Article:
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The creation of PowerShell modules is a much more developer-like experience compared to how IT professionals traditionally create scripts. To streamline the process to build modules, consider an open source tool called Plaster.
A PowerShell module is a set of related PowerShell functions. A module can be a single extension.psm1 file, but it's better to split a module into parts, as this enables admins or developers to more easily change those parts for future use -- which is especially valuable if the module is meant for a repository, such as PowerShell Gallery. PowerShell developers often add other files, such as Pester tests, change logs, readme.md files and license files, into consumable modules.
Many developers use Plaster, which is actually a PowerShell module itself, to create modules. Plaster uses templates and a scaffolding design for module development. The maintenance of one or multiple module templates with files, tests and data already established significantly speeds up development. The use of Plaster -- which is maintained under the PowerShell open source project in GitHub -- is fairly simple, as well.
Here, we'll walk through how to create and maintain a Plaster template, using a few cmdlets and a manifest in XML for the logic.
Create a Plaster template
First, install the Plaster module. In the PowerShell Gallery, enter:
PS C:\> Install-Module Plaster
A Plaster manifest is an XML file that shows what's in a template. A manifest has three sections: template metadata, parameters that outline what users need to know to create a module and template contents, such as files and folders.
To create a template from scratch, use the cmdlet New-PlasterManifest. Below, you see a PowerShell hash table that includes the essential parameters to create the template, such as path, title and name.
Open the manifest we just created -- PlasterManifest.xml -- to see the options we chose.
Note that there are no parameters or content in our manifest; this happens by default when you create a Plaster template from scratch. To demonstrate the use of parameters and content, I will use a Plaster template created by Kieran Jacobsen, Microsoft MVP and head of IT at consulting firm Telstra Purple. I cloned the template on GitHub.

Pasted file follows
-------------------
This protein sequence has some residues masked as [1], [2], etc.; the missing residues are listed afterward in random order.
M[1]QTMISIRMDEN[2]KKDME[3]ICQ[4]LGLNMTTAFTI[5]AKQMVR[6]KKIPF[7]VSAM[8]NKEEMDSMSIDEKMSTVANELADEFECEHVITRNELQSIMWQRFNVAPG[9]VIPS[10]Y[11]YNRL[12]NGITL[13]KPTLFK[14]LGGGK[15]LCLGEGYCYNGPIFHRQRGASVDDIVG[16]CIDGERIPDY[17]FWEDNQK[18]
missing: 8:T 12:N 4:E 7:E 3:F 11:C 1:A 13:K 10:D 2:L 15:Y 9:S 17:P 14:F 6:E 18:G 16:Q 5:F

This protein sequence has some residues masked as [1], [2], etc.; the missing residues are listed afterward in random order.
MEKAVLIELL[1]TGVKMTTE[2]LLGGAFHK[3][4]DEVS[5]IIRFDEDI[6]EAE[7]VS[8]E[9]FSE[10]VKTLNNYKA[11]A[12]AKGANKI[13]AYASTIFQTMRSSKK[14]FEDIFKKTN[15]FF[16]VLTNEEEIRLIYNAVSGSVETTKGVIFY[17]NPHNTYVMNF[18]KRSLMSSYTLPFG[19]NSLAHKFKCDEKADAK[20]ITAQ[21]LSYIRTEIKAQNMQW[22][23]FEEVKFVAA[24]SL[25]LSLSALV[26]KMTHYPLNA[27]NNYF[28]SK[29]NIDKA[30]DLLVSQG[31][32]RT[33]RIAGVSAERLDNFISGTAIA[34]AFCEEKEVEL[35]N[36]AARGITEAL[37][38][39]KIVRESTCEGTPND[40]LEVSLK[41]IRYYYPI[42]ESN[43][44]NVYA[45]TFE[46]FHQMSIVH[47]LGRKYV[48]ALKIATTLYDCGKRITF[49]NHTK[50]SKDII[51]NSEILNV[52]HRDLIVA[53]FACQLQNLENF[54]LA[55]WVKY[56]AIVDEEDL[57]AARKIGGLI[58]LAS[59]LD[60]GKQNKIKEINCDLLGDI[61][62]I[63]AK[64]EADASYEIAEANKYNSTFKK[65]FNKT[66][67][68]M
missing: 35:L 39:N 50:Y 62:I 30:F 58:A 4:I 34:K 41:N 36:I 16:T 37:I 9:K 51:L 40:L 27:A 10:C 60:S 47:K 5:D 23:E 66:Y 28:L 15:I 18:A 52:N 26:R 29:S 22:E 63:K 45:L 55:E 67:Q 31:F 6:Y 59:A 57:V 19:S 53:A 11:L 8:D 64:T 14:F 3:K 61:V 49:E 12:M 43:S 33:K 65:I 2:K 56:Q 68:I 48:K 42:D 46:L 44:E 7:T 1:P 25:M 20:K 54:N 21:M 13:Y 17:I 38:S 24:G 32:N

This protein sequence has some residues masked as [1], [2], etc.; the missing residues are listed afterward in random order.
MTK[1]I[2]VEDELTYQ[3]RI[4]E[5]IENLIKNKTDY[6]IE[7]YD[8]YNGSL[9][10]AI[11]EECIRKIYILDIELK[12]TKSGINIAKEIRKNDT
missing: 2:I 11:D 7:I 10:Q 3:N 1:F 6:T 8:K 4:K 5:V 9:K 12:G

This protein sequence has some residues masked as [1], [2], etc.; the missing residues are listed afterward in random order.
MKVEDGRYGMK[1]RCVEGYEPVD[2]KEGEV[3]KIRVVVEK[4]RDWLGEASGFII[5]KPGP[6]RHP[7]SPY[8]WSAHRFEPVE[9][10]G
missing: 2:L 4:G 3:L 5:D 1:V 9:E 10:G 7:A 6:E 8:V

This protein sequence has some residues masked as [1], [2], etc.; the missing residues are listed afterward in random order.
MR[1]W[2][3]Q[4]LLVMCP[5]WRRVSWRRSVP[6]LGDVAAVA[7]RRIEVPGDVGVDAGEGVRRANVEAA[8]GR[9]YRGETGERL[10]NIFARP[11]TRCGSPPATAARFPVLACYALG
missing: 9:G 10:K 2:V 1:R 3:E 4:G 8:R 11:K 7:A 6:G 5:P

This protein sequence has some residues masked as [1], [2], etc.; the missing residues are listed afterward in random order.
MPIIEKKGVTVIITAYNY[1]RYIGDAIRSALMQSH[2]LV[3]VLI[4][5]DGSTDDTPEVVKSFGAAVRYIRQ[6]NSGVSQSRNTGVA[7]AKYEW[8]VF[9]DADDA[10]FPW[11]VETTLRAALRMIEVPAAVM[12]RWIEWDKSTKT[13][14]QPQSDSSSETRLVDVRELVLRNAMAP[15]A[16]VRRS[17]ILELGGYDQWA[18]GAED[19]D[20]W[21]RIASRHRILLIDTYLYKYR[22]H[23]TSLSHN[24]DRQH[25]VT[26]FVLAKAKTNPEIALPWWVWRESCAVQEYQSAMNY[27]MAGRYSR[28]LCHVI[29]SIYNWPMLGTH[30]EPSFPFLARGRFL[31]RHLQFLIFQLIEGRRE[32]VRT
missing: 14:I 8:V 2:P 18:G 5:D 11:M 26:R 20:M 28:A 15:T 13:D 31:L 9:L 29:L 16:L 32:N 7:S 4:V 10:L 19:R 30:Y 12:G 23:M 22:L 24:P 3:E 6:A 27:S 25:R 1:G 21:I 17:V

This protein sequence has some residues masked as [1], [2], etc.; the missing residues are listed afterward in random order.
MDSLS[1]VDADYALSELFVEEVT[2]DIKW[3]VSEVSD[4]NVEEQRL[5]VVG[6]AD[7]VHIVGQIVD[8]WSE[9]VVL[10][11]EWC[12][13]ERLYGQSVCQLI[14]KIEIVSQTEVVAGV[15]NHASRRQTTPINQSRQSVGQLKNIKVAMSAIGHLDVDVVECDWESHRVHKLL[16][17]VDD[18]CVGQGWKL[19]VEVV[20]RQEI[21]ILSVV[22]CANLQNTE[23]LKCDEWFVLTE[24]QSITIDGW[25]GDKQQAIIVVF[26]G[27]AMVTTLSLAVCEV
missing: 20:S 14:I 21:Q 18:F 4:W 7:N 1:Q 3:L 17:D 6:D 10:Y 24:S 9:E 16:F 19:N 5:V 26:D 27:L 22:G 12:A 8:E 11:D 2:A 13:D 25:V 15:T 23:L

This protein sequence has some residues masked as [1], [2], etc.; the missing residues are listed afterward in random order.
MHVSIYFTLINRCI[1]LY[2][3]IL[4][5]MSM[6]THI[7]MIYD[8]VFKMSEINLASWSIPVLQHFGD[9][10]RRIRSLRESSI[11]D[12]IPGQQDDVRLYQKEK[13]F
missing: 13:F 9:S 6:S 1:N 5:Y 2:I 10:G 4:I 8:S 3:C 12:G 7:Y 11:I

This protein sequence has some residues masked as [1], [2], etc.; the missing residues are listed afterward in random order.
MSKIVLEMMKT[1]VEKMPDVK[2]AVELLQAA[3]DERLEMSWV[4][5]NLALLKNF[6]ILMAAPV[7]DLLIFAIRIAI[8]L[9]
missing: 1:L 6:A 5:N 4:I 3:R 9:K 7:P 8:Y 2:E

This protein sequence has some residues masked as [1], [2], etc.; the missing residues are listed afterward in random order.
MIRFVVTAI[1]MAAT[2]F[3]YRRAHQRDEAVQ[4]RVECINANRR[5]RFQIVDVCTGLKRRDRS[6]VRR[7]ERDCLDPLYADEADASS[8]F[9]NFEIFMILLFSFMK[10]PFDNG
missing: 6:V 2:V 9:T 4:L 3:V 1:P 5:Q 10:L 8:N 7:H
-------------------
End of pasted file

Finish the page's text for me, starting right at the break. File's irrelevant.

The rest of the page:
Jacobsen's manifest includes prompts for information, such as author name, module name, module version and folders.
It's possible to give multiple options for a prompt. For example, the "ModuleFolders" prompt lets the user choose multiple folders to include in a new module.
In the content for this manifest, we see some tests stored in the "tests" directory.
With Plaster, admins can create Pester tests automatically for every new module. As shown in the manifest below, it's also possible to create issue templates for bug reports, feature requests and pull requests in GitHub.
Be sure to put data into the module manifest for new modules. The module version, author and description are included below.
Create a module from a template
Now that we have a template from which to create future PowerShell modules, we can test it. To follow along, use Git to clone Jacobsen's repository to your local machine.
Next, view the Plaster template, and notice all the options from which you can build modules.
Next, create a new PowerShell module based on this template. To get started, use splatting -- a way to pass a group of parameter values to a command as a single unit -- in PowerShell.
Finally, use the Invoke-Plaster cmdlet to create a module named, for example, "Best PowerShell Tool Ever."
Now, files for the new module are ready. Open the "TESTMOD" folder in Visual Studio Code to see all the files we just created.